No One Gets Out Alive (15)
Director: Santiago Menghini
Screenplay: Jon Croker, Fernanda Coppel
Starring: Cristina Rodlo, Marc Menchaca, David Figlioli
Review: RJ Bland
It's a popular theory that horror movie trends tend to reflect the contemporary concerns of society. Nuclear war, distrust of government, fear of foreign nations. Whilst these are all still relevant today, there are a few more that have recently joined the party. Eco-horror feels as if it might well be one that picks up over the next few years as the effects of climate change become more and more severe. Then there's socially-conscious horror – a sub-genre that has always been around but in today's volatile political climate is undoubtedly relevant. It's something of a broad church with issues such as race, poverty and social injustice all included – think Jordan Peele's Get Out and Nia Da Costa's Candyman. And then there is immigration, a topic that divides many people (Brexit proves that here in the UK it's a wedge issue). The fact remains that people moving to or seeking refuge in countries so they can have a better life or protect themselves/their families is a notion that we can (and should) all empathise with – and not something that is going to go away. In fact, it's very likely to increase in the coming years. Recent films such as Our House and The Forever Purge have been bold enough to delve into this complex subject, albeit in quite different ways. Santiago Menghini's No One Gets Out Alive is the latest to shine a light on some of these issues.
After some grainy (and creepy) archive footage of some ominous objects - including a rather large box - being excavated from a tomb in Mexico, we flash forward to the present day where Ambar (Cristina Rodlo), a Mexican immigrant is trying to start a new life in Cleveland after the death of her mother. Finding work and housing is never easy, but when you are an undocumented migrant, it's even harder – but Ambar manages to find a room in a once grand but now rather run-down boarding house. The guy running the house, Red (Marc Menchaca), is a little odd and Ambar finds it a bit strange that she is one of only two guests currently staying there. She soon finds a job working in a factory and begins to save up some cash so she can acquire a false ID, so she can stay in the US without living in constant fear that she's going to be discovered (and deported). However, these fears are soon added to when she begins to have disturbing dreams about her deceased mother and odd things start happening in her building. Why is Red so secretive and what is he hiding in his study? What is the source of all the weird sounds coming from the floor below? And is she imagining the ominous dark figures lurking within her dilapidated boarding house? And what is the deal with that old box that keeps haunting her dreams...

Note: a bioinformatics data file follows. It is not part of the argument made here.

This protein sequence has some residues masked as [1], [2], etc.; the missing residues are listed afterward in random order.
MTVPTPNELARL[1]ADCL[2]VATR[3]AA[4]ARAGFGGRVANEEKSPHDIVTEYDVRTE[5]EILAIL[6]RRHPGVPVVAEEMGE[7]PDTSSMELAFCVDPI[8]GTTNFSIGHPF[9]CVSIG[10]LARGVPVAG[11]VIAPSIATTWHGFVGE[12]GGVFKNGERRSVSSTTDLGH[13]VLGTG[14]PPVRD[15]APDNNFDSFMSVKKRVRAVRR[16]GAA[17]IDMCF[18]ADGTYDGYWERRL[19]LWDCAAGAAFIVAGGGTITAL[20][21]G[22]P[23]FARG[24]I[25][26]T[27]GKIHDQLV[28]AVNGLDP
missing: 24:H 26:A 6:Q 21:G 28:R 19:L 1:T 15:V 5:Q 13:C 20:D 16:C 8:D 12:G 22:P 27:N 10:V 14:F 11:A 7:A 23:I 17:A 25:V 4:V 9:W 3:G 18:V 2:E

No One Gets Out Alive is based on the 2014 Adam Nevill novel of the same name. Nevill is perhaps best known to genre fans for writing the book behind David Bruckner's hugely impressive The Ritual (2017). That was a film where we had an hour of patient, measured storytelling which rapidly turned into a fantastical nightmare and NOGOA (it's just easier to write that from now on) follows a similar trajectory. Although structurally (and tonally) they strike a similar note, visually, the two films are quite different. Where Bruckner's film was cold, sparse and void of colour, Menghini's is lurid yet somehow manages to feel murky and oppressive. Comparisons have been made to some of Del Toro's earlier work, such as The Devil's Backbone and it's easy to see why. To look at, NOGOA is a treat for the eyes (even if it does make Cleveland look like somewhere you never want to set foot in!)
Of course, a pleasing aesthetic isn't enough on its own to appease the vast majority of genre fans (cough* Crimson Peak). Fortunately, NOGOA manages to pair up this artistry with an ominous atmosphere that slowly creeps up on you. There's a subtlety to it, with Menghini shrouding his scenes in swathes of darkness and keeping his ghouls partially obscured for long stretches. It's not easy to make ghostly spectres that impactful nowadays because we've all grown so accustomed to them but our imaginations are left to fill in some of the gaps here, which always makes things a bit more unsettling. The final act pays off too, with a rather startling reveal that's up there with that scene in The Ritual as well.
As mentioned in the intro, the film digs into the theme of immigration and does a solid job of giving us a glimpse into the despair and vulnerability of it all. It's an added layer of horror on top of the supernatural shenanigans. A walk home in the dark or a soaring taxi fare feel just as unsettling as seeing a figure in the corner of your room (well, almost!). Cristina Rodlo does a grand job of conveying the inner conflict of our lead and although we don't ever really get to know too much about Ambar, she's a character that is at least easy to like and empathise with. Marc Menchaca is as impressive as you'd expect too.
It's probably fair to say that NOGOA is more focused on mood building and its central themes than unpacking the plot in any great detail. For some, this ambiguity will be welcome and those unanswered questions as the credits roll will be food for thought. Others may feel a little short-changed and those loose ends will sit a little uncomfortably. There are story strands and plot points that feel a tad disposable or lightweight – and ultimately forgotten about. However, the one sure way to ruin any good mystery is to explain it in too much detail. And NOGOA cannot be accused of that.